First and foremost, with six months notice that I was going to have surgery, I made a concerted effort to build up my upper body strength and the strength in my legs. There’s a lot of of pushing yourself up and standing on one leg and even hopping, and being strong to start off with has really helped.
Sam recommended a Strideon scooter. This is a brilliant device where you rest the knee of your bad leg on the scooter and scoot about with your good leg. It has a 90 degree turning circle so is great even in small spaces. The scooter has a small basket and can also have a drinks holder so that you can carry things from room to room. You can buy or rent the scooters and I highly recommend this as an alternative to crutches which, whilst they work, are awkward and tie up your hands. And if you lose your balance with crutches the only place you have to go is to put your bad foot down, which obviously is what you’re trying to avoid. You’re stuck with the scooter on one floor of the house unless you have someone there to carry it up and down stairs for you, but it does fold up and pop into the car boot so can be used out and about. I actually had two (one purchased and one rented) so i had one upstairs and one downstairs.
After the first two weeks of being pretty much stuck at home I got the OK from Mr Singh to start getting out and about. I’m fortunate that it’s my left foot that has been operated on and I have an automatic car so I can drive OK. I was still being super careful and not overdoing things, but with the scooter I was able to get down to the gym and start doing some upper body weights and one-legged leg presses. This might not be your thing but for me it was a lifesaver and kept me sane during the 6 weeks.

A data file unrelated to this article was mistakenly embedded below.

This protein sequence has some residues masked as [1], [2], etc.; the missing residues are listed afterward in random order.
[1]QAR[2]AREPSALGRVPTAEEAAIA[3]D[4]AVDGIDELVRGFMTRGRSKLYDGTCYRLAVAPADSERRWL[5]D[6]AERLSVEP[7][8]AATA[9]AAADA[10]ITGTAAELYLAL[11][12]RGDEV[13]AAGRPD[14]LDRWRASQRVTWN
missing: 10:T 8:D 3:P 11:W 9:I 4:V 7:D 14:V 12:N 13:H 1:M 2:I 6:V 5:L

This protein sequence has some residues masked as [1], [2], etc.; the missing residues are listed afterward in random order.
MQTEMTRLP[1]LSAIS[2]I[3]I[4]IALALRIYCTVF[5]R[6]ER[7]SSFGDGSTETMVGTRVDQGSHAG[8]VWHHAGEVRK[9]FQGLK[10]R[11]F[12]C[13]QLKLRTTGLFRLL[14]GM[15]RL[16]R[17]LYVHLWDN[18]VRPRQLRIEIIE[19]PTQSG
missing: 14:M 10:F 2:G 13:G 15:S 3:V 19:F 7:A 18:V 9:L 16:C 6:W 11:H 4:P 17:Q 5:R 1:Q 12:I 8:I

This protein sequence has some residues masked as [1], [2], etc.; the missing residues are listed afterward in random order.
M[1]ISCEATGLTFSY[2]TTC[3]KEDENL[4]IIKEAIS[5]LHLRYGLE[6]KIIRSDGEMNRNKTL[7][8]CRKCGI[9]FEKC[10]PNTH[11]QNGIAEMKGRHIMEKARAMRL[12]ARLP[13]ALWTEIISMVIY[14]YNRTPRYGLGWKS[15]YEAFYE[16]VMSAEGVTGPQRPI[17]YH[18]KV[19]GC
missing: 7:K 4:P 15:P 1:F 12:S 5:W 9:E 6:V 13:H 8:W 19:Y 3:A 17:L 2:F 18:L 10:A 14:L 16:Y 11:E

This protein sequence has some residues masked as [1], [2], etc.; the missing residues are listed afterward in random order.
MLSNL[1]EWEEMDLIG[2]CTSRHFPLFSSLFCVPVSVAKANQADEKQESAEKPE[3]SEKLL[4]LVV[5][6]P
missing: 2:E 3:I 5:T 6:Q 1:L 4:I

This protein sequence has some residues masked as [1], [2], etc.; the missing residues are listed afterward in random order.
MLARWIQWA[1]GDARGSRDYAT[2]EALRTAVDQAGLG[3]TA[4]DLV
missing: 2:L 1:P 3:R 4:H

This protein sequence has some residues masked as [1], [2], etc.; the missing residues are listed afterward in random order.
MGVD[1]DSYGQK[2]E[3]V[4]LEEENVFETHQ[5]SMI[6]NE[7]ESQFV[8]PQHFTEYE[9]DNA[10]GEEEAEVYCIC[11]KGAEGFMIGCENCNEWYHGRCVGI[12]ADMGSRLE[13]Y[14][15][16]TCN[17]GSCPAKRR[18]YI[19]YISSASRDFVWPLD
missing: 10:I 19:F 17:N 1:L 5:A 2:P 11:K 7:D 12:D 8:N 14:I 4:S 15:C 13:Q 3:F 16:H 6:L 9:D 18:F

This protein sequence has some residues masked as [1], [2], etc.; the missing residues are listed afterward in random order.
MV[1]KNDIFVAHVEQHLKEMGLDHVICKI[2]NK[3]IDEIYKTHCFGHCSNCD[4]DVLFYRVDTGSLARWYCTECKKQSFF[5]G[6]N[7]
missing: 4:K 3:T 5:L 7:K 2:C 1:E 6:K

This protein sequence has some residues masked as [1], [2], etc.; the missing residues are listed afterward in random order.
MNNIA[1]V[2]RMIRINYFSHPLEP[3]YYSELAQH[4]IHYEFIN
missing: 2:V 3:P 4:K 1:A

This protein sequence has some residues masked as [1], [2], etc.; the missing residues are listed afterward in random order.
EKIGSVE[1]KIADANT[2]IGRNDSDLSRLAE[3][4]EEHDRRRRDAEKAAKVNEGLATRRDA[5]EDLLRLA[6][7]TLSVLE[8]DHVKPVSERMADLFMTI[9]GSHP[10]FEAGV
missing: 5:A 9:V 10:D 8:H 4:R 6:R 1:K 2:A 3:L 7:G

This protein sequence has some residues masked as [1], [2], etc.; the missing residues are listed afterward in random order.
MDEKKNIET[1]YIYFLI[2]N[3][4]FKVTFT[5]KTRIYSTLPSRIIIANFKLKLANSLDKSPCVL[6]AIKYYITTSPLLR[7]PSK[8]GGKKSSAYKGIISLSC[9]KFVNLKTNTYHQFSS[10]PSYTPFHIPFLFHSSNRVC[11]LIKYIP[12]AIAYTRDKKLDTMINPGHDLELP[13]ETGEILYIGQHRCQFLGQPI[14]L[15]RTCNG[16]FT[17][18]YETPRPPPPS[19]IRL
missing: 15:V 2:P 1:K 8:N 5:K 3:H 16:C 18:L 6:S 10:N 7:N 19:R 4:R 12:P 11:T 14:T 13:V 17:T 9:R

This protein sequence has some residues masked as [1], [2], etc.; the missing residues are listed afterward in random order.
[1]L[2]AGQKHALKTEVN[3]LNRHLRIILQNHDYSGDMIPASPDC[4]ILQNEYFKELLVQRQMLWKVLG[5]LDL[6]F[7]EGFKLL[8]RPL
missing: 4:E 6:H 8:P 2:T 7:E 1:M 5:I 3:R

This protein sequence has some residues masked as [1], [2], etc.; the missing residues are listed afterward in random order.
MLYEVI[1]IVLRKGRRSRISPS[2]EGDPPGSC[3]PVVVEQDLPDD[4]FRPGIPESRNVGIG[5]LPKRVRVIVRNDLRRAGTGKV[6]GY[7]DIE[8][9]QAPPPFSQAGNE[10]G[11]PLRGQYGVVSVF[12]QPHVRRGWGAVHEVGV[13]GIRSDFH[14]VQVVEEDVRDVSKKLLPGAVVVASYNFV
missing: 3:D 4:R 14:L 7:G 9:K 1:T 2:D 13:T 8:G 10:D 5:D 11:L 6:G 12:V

Another great device and I have to say even better in my opinion is the iWalk 2.0. This is a strap on crutch like a Long John Silver pegleg. It supports your bad leg and effectively gives you a second leg to walk on, so you’re completely free to walk around and use both hands for other things. I even managed to change the sheets on my bed, fill the car with petrol and walk round the supermarket using the iWalk! You can go up and downstairs with it on – truly amazing. Again it can be used out and about and is easy and lightweight to carry.